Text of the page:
Glutaminolysis partially recruits reaction steps from the citric acid cycle and the malate-aspartate shuttle.
The conversion of the amino acid glutamine to α-ketoglutarate takes place in two reaction steps:
1. Hydrolysis of the amino group of glutamine yielding glutamate and ammonium. Catalyzing enzyme: glutaminase (EC 220.127.116.11)
2. Glutamate can be excreted or can be further metabolized to α-ketoglutarate.
For the conversion of glutamate to α-ketoglutarate three different reactions are possible:
Catalyzing enzymes:glutamate dehydrogenase (GlDH), EC 18.104.22.168
glutamate pyruvate transaminase (GPT), also called alanine transaminase (ALT), EC 22.214.171.124
glutamate oxaloacetate transaminase (GOT), also called aspartate transaminase (AST), EC 126.96.36.199 (component of the malate aspartate shuttle)
α-ketoglutarate + NAD+ + CoASH → succinyl-CoA + NADH+H+ + CO2
catalyzing enzyme: α-ketoglutarate dehydrogenase complexsuccinyl-CoA + GDP + Pi → succinate + GTP
catalyzing enzyme: succinyl-CoA-synthetase, EC 188.8.131.52succinate + FAD → fumarate + FADH2
catalyzing enzyme: succinate dehydrogenase, EC 184.108.40.206fumarate + H2O → malate
catalyzing enzyme: fumarase, EC 220.127.116.11malate + NAD+ → oxaloacetate + NADH + H+
catalyzing enzyme: malate dehydrogenase, EC 18.104.22.168 (component of the malate aspartate shuttle)oxaloacetate + acetyl-CoA + H2O → citrate + CoASH
catalyzing enzyme: citrate synthase, EC 22.214.171.124
The conversion of malate to pyruvate and lactate is catalyzed byNAD(P) dependent malate decarboxylase (malic enzyme; EC 126.96.36.199 and 188.8.131.52) and
lactate dehydrogenase (LDH; EC 184.108.40.206)
according to the following equations:malate + NAD(P)+→ pyruvate + NAD(P)H + H+ + CO2
pyruvate + NADH + H+ → lactate + NAD+
The reactions of the glutaminolytic pathway take place partly in the mitochondria and to some extent in the cytosol (compare the metabolic scheme of the glutaminolytic pathway).
Glutaminolysis takes place in all proliferating cells, such as lymphocytes, thymocytes, colonocytes, adipocytes and especially in tumor cells. In tumor cells the citric acid cycle is truncated due to an inhibition of the enzyme aconitase (EC 220.127.116.11) by high concentrations of reactive oxygen species (ROS) Aconitase catalyzes the conversion of citrate to isocitrate. On the other hand, tumor cells over express phosphate dependent glutaminase and NAD(P)-dependent malate decarboxylase, which in combination with the remaining reaction steps of the citric acid cycle from α-ketoglutarate to citrate impart the possibility of a new energy producing pathway, the degradation of the amino acid glutamine to glutamate, aspartate, pyruvate CO2, lactate and citrate.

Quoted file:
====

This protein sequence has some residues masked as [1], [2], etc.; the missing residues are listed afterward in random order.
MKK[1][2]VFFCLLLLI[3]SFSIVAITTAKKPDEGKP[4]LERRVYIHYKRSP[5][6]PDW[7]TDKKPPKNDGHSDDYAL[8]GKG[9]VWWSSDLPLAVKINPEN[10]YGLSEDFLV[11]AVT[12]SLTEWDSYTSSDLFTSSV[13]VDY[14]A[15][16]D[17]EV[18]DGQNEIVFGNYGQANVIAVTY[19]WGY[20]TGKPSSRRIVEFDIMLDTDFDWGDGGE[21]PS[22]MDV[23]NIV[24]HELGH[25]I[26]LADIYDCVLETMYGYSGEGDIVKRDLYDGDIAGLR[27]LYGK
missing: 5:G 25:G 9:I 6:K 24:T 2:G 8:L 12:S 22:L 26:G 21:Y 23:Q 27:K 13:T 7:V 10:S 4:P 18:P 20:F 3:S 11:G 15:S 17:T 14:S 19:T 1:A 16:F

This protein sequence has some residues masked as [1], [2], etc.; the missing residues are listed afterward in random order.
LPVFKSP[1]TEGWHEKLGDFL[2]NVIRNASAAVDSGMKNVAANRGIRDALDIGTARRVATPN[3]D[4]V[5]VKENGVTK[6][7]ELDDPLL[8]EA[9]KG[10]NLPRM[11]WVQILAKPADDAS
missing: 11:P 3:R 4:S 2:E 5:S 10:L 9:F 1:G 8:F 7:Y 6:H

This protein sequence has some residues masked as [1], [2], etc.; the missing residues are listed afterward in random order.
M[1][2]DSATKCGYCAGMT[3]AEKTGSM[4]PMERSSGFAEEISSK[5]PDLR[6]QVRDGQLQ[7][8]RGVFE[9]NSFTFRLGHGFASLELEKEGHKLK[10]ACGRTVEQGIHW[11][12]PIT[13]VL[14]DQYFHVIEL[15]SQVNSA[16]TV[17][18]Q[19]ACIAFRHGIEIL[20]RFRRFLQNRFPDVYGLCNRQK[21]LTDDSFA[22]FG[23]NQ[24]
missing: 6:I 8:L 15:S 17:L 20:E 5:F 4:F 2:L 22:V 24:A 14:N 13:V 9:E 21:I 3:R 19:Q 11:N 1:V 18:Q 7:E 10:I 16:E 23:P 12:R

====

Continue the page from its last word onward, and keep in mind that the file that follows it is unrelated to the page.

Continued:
Besides glycolysis in tumor cells glutaminolysis is another main pillar for energy production. High extracellular glutamine concentrations stimulate tumor growth and are essential for cell transformation. On the other hand, a reduction of glutamine correlates with phenotypical and functional differentiation of the cells.one ATP by direct phosphorylation of GDP
two ATP from oxidation of FADH2
three ATP at a time for the NADH + H+ produced within the α-ketoglutarate dehydrogenase reaction, the malate dehydrogenase reaction and the malate decarboxylase reaction.
Glutamine is the most abundant amino acid in the plasma and an additional energy source in tumor cells especially when glycolytic energy production is low due to a high amount of the dimeric form of M2-PK.
Glutamine and its degradation products glutamate and aspartate are precursors for nucleic acid and serine synthesis.
Glutaminolysis is insensitive to high concentrations of reactive oxygen species (ROS).
Due to the truncation of the citric acid cycle the amount of acetyl-CoA infiltrated in the citric acid cycle is low and acetyl-CoA is available for de novo synthesis of fatty acids and cholesterol. The fatty acids can be used for phospholipid synthesis or can be released.
Fatty acids represent an effective storage vehicle for hydrogen. Therefore, the release of fatty acids is an effective way to get rid of cytosolic hydrogen produced within the glycolytic glyceraldehyde 3-phosphate dehydrogenase (GAPDH; EC 18.104.22.168) reaction.
Glutamate and fatty acids are immunosuppressive. The release of both metabolites may protect tumor cells from immune attacks.
It has been discussed that the glutamate pool may drive the endergonic uptake of other amino acids by system ASC.
Due to low glutamate dehydrogenase and glutamate pyruvate transaminase activities, in tumor cells the conversion of glutamate to alpha-ketoglutarate mainly takes place via glutamate oxaloacetate transaminase.